Sex sells, Kevin Kline finds, as he tracks human traffickers over and back across the U.S.-Mexican border

Trade

on September 28, 2007 by Annlee Ellingson
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In this topical drama, 13-year-old Adriana (Paulina Gaitan) is plucked off her brand-new bicycle in the streets of Mexico City and plunged into the underground sex trade. Also in the slave “tunnels” bound for the border are Veronica (Alicija Bachleda), a young woman who left her son behind in Poland in search of a better life in California, and a boy from Southeast Asia. Although on the path to criminality himself—he and his friends make a living by robbing tourists whom they've lured to back alleys with promises of prostitutes—Adriana's brother Jorge (Cesar Ramos, a revelation) takes chase in an unlikely manhunt across international lines.

It's not until 35 minutes in that top-liner Kevin Kline enters the story as Ray, a Texas cop on the same trail as Jorge. Suspecting that a daughter he didn't know he had was sold into slavery several years before, he seeks to learn what happened to her, if not find and bring her home. In a plot that's necessarily contrived, Ray and Jorge team up to save Adriana, serendipitously tracking her over the border and cross-country until their paths converge in New Jersey.

In his follow-up to Summer Storm , director Marco Kreuzpaintner and screenwriter Jose Rivera ( The Motorcycle Diaries ) tend toward melodrama, but they are helped by Jacobo Lieberman and Leonardo Heiblum's emotion-eliciting and suspense-sustaining score and saved by Carla Hool's charismatic casting. Especially entertaining is the rapport between the straitlaced, classical music-loving Ray and his sullen, smartass charge.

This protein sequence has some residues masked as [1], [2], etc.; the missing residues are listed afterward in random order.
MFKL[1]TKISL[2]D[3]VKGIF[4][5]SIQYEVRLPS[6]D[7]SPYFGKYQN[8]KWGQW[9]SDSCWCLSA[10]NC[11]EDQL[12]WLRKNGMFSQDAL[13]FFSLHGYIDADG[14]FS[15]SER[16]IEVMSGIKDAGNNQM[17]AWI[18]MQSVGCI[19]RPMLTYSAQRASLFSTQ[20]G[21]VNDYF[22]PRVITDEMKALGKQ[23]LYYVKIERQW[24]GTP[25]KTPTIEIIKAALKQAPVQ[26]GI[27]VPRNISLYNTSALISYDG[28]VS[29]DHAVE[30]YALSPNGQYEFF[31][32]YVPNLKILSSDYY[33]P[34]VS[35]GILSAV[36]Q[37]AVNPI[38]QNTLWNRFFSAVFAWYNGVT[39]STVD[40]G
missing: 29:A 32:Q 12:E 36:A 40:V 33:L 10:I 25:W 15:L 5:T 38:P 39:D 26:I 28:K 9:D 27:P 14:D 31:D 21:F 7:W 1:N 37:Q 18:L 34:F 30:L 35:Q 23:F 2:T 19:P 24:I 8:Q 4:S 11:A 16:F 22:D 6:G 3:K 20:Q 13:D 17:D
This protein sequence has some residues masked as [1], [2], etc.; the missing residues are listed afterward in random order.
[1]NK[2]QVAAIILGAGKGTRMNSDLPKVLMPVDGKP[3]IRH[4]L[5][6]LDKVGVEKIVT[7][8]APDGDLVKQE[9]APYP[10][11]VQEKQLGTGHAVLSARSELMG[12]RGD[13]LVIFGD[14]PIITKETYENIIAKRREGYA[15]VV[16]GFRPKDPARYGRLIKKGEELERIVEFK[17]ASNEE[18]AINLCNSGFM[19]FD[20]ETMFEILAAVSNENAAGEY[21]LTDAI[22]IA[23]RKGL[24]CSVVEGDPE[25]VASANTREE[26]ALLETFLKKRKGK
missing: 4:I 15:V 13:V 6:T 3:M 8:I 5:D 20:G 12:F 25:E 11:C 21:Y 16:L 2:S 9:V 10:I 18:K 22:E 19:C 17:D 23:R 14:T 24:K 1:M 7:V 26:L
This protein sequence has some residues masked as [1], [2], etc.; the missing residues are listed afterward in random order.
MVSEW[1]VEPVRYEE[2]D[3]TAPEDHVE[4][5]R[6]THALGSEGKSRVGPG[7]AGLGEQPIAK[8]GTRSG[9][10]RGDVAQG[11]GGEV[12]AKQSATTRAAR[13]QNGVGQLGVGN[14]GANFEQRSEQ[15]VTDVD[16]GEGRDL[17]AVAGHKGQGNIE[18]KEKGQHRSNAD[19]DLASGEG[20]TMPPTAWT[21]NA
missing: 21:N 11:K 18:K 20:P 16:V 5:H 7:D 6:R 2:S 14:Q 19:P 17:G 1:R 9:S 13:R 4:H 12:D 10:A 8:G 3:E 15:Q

In a typical exchange, Jorge asks, “Do you have any Mexican friends?”

“Do you have any American friends?” Ray counters.

“All my friends are Americans—North Americans, Central Americans, South Americans. It's not just you, ignorant gringo.”

Without making a message movie, the filmmakers have shed light on a serious yet underappreciated sociopolitical issue. Approximately 600,000 to 800,000 men, women and children are trafficked across international borders each year, estimates Peter Landesman, who wrote the New York Times Magazine cover story “The Girls Next Door” on which the film is based. Of these, 100,000 are trafficked across the U.S.-Mexican border. But to the film's credit, it's the individual stories that are the focus here, offering empathetic characters that audiences can feel for rather than impersonal, if alarming, statistics. Distributor: Lionsgate
Cast: Kevin Kline, Cesar Ramos, Alicja Bachleda, Paulina Gaitan, Marco Perez, Linda Emond, Zack Ward, Kate Del Castillo, Tim Reid and Pasha D. Lychnikoff
Director: Marco Kreuzpaintner
Screenwriter: Jose Rivera
Producers: Roland Emmerich and Rosilyn Heller
Genre: Drama
Rating: R for disturbing sexual material involving minors, violence including rape, language and some drug content
Running time: 117 min.
Release date: September 28, 2007 ltd.
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